Fatima: It happened, I was like someone has to do it. Jillian I feel like you were excited to say it like, ha ha. No, I was gonna say, I appreciate your thoughts. And also looking at in the chat, Tiffany saying like it’s harder when you think about it from a government perspective and the politics that go into it. All right, y’all. I know we have a lot to say. There are two questions that I want us to answer in rapid fire, less than 30 seconds, if you can. I know a task, it’s a task because like we got to close out, but I’m gonna combine these two. One around accountability. How do you hold people accountable? Like how do we do that work? And then the second piece is, when someone isn’t doing good or you know they need to do better, how you make sure they do better? How do you call them to the table? And I honestly feel like those two questions work well together. So if y’all can make it quick as possible, I would love that. So who wants to start the challenge?
Jillian: I don’t want to because I need to like trim it down.
Amaia: I’ll just go and then Jillian, when you’re ready, you just tell me to stop and then you jump in.
Jillian: Perfect, I’m gonna be like stop!
Amaia: So we use data. The data that we collect, the data that people agree to. So this is where I like to lean on. Are you really bought in the way you think you’re bought in? Or are you just saying that you’re bought in and like that kind of conversation. And so we use the data that people agree to, like the metrics that people agree to and by people I mean our leaders, our managers, and they said, yes, I’m gonna… All right, this is important to me. I wanna be a part of this. I wanna do this. And when we show them that their team or they’re not based on the data, that’s kind of, it’s an objective entry point to the conversation, right? And so it’s saying, hey, let’s talk about how we didn’t meet these goals. And I think that in trying these conversations, it’s so easy for people to get emotional and defensive because this is a lot. So I think going about it in an objective way and saying, hey, this is what we talked about. This is what we agreed to together. We’re not meeting it. Let’s talk about what’s happening. What’s going on? Why are we not meeting it? And so a lot of the conversation I hear in this spaces, like let’s say around hiring, we just need to fill the role as fast as possible, or we just need to do this, or we’re so stressed or our team is overwhelmed. And so just starting by acknowledging what they’re experiencing as a leader, as a manager and walking through possible solutions, I think is a good way to call them in while still saying, okay, we didn’t meet the goal. Let’s talk about, let’s acknowledge everything that you’re experiencing because we’re in this together. How can we move forward and meet the goal next time. I’m gonna stop now because…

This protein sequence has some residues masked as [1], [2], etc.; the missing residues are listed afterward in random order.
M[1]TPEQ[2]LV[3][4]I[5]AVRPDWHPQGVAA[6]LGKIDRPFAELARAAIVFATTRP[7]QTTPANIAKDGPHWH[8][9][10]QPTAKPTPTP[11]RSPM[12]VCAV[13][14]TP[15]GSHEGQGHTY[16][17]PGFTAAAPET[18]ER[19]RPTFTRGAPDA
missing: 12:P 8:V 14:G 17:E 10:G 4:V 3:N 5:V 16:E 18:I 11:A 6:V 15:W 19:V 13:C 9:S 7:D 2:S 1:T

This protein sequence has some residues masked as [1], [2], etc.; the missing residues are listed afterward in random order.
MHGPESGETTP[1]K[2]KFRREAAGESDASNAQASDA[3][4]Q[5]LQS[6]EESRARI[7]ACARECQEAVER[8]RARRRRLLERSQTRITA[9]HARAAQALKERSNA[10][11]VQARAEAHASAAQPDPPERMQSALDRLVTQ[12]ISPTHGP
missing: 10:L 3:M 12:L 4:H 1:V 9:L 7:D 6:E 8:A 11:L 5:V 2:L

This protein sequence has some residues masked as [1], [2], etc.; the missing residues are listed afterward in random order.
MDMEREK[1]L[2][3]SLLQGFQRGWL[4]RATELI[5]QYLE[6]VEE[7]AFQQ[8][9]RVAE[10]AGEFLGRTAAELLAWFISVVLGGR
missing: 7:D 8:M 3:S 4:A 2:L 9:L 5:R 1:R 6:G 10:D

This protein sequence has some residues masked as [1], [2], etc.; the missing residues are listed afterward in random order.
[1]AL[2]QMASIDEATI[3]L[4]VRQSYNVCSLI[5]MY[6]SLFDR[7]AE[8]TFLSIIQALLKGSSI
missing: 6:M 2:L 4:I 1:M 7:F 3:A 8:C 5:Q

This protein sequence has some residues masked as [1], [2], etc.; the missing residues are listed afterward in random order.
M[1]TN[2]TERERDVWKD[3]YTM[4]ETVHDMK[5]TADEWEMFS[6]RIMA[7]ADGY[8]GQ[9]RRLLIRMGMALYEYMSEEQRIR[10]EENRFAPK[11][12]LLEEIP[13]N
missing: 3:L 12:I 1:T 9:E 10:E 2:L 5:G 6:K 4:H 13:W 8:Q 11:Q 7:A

Fatima: No, it was great. I was like, I’m not gonna interrupt though. No, that was awesome. So what I heard is just like transparency, calling someone to the table and just be like, okay, what’s working, what’s not working. And then how can we move from there? And those conversations can look interesting. So, yeah, but thank you, Amaia. That was excellent, Jillian.
Jillian: So for me, at least, so it’s kind of split because it’s like community side and then internal side. So internal side, we, in our last larger training, we introduced a racial equity tool. So everyone is learning how to use it and is practicing. Like we’re not putting it in place until everyone’s comfortable with the practice. But for that, meeting the accountability pieces, when folks come to me with questions that I know they can answer if they’re using this tool, I put it back on them. Again, I said it before, I’m not here to fix this for you. Like I’m giving you the tools to do so. So don’t come to me when you have the tools in front of you to start to problem solve. So that’s one thing. And then I know people don’t really like it, but I’m saying no and stuff is becoming my biggest thing because I’ve been the yes woman for the last year and a half and I just don’t have the time. But for community side, it’s kind of similar. When folks come to me with demands or requests, I really kind of sit them down and ask, why is it you’re coming to me with this? Have you talked to your neighbors? Like you want support for this, but do you know that your neighbors actually want this? Who would it actually impact? So having discussions and kind of putting questions back on individuals is more so how, I guess I’m holding folks accountable because they’re having to stop and really think about what it is they’re doing and they’re asking and work through that process themselves. That self-reflection piece is key. It’s something I continuously trying to do that I’m reminding others to constantly do. Especially if you want to be involved with this type of work, self-reflection is key. So I kind of plant those in any way I can. It’s probably annoying. Like she’s not answering your questions. No, you can answer it yourself. Just look within. So, yeah.
Fatima: Look within. You know what? How do you maintain momentum? Look within. Facts, right? Like, but also curiosity. We talk about that a lot. Like no judgment, but just asking people, because sometimes people are afraid, they’re scared and or they know that you’re the person that’s always wanting to do the work and so people rely on you. And so you have to find balance for yourself as well. Like you’re the Director of DEI, but it doesn’t mean that like I’m the only one or this work is only on me. So that’s really key. Someone just said, no, it was such a powerful word so we’re gonna highlight that on the stage real quick, while Amaia said she has one more thing to say. Thank you, Jillian. Okay, Amaia, close us out.